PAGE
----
August 22nd – 24th- Our Snake River rafting trip ended about 3 pm when we arrived at Heller Bar and were met by the ROW van and we were all taken to the Red Lion Inn in Lewiston. There, we were delighted to see that our truck had indeed been shuttled from Cambridge without incident. We loaded up and headed to our camper, which we had left 6 days before in Hell’s Gate State park, about 15 minutes away….our home away from home. We unpacked our things and took a much needed shower, then joined our fellow rafters for dinner back at the Red Lion Inn. It was difficult to say goodbye to these people, who less than a week ago were strangers, but with whom we had shared so much. Emails were exchanged, with promises to keep in touch……
Friday, August 23rd – Today was spent on chores……We had mounds of laundry to do and groceries to restock. I took some time to go through my photos and put together a few blogs. We rested…..and processed and reflected…….
It had been a fun adventure……beautiful scenery……good people……Like adventures should, it stretched us a little….but it also affirmed our abilities. All in all a very good experience……
Saturday Aug 24th - We were staying around Lewiston for several days. I have found that we need a bit of down time at the end of an adventure, before moving on. Saturday afternoon, we headed to the downtown area, and without realizing it, walked right into Lewiston’s classic car show.
It was actually a hoot to stroll around the downtown just people watching……..
You gotta love this combo! ;- )
Saturday evening we drove about 50 minutes out to the Wolf Education and Research Center. This center had housed the last of the Sawtooth Wolf Pack, a pack of wolves that had been hand raised and filmed for a movie, then needed a place to live after the filming was done. The wolves had lived in a 20 acre enclosure at this center, and an educational effort was created to help the local people get to know the value of the wolf.
The wolf has been reintroduced into Idaho, and their numbers are increasing. But,there is much political discussion between the ranchers and those who want to allow the wolves back in the wild. Idaho is not being very supportive of the wolf…..This state issues a hunting permit for 500 wolves for each individual who applies! There are only about 700 or so wolves in all of Idaho!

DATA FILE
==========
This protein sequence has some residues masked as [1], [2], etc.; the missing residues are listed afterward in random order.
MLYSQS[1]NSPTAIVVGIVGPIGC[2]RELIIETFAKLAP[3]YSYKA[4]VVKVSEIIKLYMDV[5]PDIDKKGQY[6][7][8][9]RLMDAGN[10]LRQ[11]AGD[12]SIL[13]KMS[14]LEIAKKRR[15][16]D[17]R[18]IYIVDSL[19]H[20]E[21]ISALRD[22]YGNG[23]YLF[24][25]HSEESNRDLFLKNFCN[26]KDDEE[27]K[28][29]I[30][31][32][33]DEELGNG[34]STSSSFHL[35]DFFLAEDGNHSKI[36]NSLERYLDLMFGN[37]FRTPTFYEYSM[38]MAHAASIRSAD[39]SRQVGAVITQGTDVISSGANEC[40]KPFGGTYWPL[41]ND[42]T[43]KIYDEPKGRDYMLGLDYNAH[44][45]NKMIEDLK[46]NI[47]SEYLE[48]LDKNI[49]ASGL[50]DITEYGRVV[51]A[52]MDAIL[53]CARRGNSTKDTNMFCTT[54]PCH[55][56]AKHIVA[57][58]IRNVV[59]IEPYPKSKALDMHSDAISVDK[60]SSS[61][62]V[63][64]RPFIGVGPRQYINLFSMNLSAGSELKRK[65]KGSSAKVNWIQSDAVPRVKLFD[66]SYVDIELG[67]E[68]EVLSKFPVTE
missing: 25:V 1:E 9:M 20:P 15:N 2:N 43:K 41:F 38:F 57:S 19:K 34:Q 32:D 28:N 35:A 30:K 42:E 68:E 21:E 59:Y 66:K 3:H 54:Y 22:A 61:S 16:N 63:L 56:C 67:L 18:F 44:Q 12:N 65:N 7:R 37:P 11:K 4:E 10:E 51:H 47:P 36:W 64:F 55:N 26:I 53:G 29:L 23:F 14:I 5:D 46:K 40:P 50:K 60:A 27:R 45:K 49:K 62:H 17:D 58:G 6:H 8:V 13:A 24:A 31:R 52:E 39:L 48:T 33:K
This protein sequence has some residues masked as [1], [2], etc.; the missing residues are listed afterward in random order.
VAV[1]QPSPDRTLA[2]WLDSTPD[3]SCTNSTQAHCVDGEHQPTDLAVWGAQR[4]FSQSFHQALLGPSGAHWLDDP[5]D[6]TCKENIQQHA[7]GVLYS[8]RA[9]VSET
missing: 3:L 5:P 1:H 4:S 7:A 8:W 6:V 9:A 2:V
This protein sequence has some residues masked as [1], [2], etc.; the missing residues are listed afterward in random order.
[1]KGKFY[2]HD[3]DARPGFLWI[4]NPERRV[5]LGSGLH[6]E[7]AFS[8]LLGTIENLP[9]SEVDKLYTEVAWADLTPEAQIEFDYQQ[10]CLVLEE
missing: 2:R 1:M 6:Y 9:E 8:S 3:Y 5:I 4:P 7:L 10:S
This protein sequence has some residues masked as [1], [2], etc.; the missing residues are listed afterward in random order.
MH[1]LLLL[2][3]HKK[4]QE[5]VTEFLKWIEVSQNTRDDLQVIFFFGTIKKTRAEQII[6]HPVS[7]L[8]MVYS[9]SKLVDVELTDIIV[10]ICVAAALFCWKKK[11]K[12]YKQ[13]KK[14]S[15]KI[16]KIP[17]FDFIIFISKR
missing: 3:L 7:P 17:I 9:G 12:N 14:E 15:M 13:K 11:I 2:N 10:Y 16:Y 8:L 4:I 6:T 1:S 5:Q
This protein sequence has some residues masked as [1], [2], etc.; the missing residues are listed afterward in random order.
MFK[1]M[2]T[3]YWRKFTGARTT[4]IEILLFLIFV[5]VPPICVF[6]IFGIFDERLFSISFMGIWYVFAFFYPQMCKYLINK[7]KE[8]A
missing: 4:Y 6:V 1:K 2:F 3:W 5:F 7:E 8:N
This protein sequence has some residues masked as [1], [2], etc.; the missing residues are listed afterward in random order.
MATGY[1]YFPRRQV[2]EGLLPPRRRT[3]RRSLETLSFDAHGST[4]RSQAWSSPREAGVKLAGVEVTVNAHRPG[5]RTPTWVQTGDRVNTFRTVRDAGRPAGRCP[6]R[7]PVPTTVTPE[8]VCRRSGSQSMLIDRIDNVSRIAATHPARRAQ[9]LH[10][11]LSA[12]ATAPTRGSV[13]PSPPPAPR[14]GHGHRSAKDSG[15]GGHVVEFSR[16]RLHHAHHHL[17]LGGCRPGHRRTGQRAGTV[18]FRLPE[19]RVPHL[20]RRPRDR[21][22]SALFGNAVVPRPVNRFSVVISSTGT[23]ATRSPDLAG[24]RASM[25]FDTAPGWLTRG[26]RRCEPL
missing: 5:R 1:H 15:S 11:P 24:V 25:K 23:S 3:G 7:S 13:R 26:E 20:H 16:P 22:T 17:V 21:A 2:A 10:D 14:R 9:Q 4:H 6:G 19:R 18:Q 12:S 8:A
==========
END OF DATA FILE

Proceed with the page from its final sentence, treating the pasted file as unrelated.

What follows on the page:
We had called and scheduled a tour for 6 pm. There were Fred and I and one other woman and her young daughter on this tour. We were to walk around with a guide to where the wolf pack was and “view the wolves in the wild”.
But first, we were given a tour of their education/visitor’s center…..
I loved these carved door panels……Our guide was a young college student from Boston who was doing this summer internship for her degree in Environmental Science. She told us all about the effort to reintroduce the wolves back into Idaho, and the study that had been ongoing at their center.
In addition, we learned some interesting facts about wolves and even looked at this skeleton, noting the very long legs that allow a wolf to run fast, and the structures which give the wolf such impressive bite strength.
Finally, it was time to go out into their ‘classroom’ or wolf viewing area……The Wolf Education Center advertises that it has 200 acres….but they had kept the Sawtooth pack in the 20 acre enclosure….that is, until the last member of that pack died last year at age 16. They had also acquired another wolf pack……this one from a woman who had been raising and ‘hoarding’ wolves in her back yard! Of that 5 member pack, only 3 females were left, and these wolves were kept in a 2 acre enclosure, which pretty much guaranteed getting to see them.
We sat on benches just behind our young guide, who sat right next to the ‘wolf enclosure’…..a chain link fence topped with an electric wire.
From a bit of a distance, we saw these two wolfs……the white one on the right, named ‘white watcher’ came closer, walking along the fence line as if patrolling it.
It was sad, really…..like watching dogs in a fenced yard (2 acres seemed quite small of an area). Sad to see such magnificent animals reduced to being on display like in a zoo. We had seen the occasional wolf in our journeys, and had heard stories and seen pictures that had been taken of wolves who are free to roam….in Yellowstone, in Denali, and in much of Alaska. This…..was just sad.